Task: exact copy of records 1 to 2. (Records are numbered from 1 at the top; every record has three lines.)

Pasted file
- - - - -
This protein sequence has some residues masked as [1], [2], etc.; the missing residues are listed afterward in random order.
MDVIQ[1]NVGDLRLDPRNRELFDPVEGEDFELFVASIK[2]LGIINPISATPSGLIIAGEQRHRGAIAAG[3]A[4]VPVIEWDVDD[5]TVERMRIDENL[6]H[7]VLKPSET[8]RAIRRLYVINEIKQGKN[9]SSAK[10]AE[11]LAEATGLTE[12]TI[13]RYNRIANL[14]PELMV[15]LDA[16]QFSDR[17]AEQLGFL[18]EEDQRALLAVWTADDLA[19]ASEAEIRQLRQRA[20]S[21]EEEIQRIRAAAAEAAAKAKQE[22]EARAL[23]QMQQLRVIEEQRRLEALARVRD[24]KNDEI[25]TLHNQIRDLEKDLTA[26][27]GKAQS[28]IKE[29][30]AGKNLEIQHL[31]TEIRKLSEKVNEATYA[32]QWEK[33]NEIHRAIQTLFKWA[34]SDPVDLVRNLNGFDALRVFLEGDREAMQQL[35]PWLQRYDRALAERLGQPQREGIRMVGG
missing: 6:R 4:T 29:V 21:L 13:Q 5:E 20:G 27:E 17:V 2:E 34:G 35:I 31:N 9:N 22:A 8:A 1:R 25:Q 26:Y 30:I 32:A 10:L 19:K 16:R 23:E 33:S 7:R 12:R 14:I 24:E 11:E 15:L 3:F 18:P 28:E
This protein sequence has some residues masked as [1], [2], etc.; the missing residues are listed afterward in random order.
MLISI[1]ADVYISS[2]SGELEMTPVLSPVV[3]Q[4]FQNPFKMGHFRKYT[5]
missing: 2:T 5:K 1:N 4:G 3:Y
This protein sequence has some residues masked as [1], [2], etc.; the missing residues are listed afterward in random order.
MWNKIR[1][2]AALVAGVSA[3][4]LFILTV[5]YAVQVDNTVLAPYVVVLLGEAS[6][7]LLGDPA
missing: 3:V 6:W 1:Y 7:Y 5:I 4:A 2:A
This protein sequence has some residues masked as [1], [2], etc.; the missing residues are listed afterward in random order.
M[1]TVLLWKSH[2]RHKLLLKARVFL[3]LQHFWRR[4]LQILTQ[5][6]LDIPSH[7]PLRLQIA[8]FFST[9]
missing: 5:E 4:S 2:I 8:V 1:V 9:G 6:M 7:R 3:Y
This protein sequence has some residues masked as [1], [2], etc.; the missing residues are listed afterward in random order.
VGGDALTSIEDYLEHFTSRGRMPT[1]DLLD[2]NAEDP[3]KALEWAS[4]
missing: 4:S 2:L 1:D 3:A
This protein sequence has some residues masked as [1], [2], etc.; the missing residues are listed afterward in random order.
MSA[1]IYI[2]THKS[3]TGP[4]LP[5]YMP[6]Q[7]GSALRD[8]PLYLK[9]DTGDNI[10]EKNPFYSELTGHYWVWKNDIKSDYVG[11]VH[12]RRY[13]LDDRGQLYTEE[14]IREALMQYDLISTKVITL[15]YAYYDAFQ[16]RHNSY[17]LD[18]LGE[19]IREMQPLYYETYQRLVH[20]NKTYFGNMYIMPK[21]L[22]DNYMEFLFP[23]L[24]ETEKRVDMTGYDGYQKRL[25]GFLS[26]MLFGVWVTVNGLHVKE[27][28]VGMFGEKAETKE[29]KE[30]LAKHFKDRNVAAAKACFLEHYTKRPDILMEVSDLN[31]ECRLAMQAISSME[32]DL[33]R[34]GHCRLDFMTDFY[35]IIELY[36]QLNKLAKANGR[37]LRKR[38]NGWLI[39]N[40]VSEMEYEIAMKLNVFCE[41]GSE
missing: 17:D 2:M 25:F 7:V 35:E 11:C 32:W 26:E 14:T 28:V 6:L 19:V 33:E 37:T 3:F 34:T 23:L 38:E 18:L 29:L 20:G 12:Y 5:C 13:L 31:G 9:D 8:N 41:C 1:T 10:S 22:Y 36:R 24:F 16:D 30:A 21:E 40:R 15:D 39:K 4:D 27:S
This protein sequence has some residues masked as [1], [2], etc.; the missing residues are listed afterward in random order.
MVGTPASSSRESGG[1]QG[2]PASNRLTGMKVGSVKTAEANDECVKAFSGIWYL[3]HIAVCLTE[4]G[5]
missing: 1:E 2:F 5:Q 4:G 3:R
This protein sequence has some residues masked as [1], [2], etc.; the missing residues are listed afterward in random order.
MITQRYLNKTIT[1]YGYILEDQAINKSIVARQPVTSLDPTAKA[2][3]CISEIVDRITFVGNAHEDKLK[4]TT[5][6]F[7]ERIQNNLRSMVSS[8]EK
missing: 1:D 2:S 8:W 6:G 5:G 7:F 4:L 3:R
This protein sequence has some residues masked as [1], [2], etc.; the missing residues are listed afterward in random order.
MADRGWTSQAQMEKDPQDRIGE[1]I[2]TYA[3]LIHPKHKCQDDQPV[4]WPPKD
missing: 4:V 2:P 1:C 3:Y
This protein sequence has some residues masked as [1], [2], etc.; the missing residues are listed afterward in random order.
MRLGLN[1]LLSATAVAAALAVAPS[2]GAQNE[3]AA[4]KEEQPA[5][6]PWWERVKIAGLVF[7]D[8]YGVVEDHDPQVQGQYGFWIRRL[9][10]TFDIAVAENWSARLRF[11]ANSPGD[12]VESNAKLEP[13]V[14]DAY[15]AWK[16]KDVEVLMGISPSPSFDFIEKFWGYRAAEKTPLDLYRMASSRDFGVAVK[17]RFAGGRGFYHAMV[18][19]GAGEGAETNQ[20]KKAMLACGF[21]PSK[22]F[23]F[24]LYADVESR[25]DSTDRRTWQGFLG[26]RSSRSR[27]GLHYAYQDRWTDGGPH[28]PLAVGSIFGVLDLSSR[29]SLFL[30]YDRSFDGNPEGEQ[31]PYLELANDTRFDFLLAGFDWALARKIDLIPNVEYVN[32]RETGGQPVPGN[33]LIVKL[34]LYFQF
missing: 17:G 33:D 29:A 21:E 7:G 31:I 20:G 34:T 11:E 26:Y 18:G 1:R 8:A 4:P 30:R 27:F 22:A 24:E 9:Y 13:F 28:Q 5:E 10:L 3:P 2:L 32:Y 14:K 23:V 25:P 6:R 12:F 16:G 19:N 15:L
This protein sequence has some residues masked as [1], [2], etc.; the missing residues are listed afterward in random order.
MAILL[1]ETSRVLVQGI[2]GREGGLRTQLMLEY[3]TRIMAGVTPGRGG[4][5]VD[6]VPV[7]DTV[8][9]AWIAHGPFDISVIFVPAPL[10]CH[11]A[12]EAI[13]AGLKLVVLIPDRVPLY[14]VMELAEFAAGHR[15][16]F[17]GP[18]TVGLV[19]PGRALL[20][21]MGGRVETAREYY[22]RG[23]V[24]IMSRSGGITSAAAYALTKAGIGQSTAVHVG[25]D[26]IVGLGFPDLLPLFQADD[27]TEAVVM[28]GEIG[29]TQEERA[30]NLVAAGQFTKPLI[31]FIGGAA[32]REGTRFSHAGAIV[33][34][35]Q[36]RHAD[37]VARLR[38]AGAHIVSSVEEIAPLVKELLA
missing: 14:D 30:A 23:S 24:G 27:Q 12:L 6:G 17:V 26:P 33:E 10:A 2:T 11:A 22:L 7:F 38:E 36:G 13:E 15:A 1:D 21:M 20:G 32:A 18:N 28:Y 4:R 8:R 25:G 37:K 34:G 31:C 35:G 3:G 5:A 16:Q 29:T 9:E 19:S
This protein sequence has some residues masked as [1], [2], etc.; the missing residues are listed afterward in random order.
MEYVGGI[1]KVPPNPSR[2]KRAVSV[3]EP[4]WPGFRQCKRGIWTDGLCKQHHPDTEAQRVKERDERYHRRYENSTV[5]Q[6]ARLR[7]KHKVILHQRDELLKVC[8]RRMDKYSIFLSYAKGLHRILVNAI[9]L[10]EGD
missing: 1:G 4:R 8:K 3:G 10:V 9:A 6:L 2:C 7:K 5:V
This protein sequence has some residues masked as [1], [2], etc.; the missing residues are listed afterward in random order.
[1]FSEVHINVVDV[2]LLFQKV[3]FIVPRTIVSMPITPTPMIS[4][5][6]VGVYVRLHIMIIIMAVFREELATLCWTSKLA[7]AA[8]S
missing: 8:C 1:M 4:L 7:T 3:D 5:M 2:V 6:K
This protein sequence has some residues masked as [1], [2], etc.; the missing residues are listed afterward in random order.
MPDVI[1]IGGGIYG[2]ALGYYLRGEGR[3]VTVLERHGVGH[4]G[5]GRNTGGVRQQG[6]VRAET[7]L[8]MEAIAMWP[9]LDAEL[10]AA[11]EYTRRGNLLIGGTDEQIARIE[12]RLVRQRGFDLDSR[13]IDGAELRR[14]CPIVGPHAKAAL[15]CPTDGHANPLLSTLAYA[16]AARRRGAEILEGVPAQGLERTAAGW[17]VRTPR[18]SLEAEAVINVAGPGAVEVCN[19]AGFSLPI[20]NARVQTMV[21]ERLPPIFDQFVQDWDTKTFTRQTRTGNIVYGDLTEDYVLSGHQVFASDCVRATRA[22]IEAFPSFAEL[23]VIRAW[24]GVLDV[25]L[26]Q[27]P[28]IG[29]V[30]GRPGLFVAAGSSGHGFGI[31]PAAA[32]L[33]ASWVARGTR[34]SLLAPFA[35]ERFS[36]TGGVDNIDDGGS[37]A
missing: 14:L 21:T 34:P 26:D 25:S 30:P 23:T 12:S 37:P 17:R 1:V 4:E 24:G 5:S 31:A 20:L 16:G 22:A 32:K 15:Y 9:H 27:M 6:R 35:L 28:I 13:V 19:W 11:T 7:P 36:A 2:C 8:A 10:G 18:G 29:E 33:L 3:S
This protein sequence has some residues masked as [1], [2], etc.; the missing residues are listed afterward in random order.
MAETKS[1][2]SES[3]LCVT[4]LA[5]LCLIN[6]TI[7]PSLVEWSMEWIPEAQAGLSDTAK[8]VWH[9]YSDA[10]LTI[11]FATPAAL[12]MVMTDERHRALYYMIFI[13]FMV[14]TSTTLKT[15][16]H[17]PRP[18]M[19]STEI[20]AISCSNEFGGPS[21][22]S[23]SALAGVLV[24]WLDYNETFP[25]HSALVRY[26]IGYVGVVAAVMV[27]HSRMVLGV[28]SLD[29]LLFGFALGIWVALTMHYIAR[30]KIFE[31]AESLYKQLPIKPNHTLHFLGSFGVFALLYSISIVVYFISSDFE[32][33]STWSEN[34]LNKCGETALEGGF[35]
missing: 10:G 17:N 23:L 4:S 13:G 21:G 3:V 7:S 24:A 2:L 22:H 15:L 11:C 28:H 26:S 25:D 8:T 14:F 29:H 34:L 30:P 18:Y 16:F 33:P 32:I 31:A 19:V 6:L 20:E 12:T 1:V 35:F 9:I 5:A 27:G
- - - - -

This protein sequence has some residues masked as [1], [2], etc.; the missing residues are listed afterward in random order.
MDVIQ[1]NVGDLRLDPRNRELFDPVEGEDFELFVASIK[2]LGIINPISATPSGLIIAGEQRHRGAIAAG[3]A[4]VPVIEWDVDD[5]TVERMRIDENL[6]H[7]VLKPSET[8]RAIRRLYVINEIKQGKN[9]SSAK[10]AE[11]LAEATGLTE[12]TI[13]RYNRIANL[14]PELMV[15]LDA[16]QFSDR[17]AEQLGFL[18]EEDQRALLAVWTADDLA[19]ASEAEIRQLRQRA[20]S[21]EEEIQRIRAAAAEAAAKAKQE[22]EARAL[23]QMQQLRVIEEQRRLEALARVRD[24]KNDEI[25]TLHNQIRDLEKDLTA[26][27]GKAQS[28]IKE[29][30]AGKNLEIQHL[31]TEIRKLSEKVNEATYA[32]QWEK[33]NEIHRAIQTLFKWA[34]SDPVDLVRNLNGFDALRVFLEGDREAMQQL[35]PWLQRYDRALAERLGQPQREGIRMVGG
missing: 6:R 4:T 29:V 21:L 13:Q 5:E 20:G 27:E 17:V 2:E 34:G 35:I 31:N 9:N 22:A 8:A 1:R 25:Q 26:Y 30:I 32:A 10:L 19:K 16:R 23:E 33:S 7:R 12:R 14:I 24:E 11:E 15:L 3:F 18:P 28:E
This protein sequence has some residues masked as [1], [2], etc.; the missing residues are listed afterward in random order.
MLISI[1]ADVYISS[2]SGELEMTPVLSPVV[3]Q[4]FQNPFKMGHFRKYT[5]
missing: 2:T 5:K 1:N 4:G 3:Y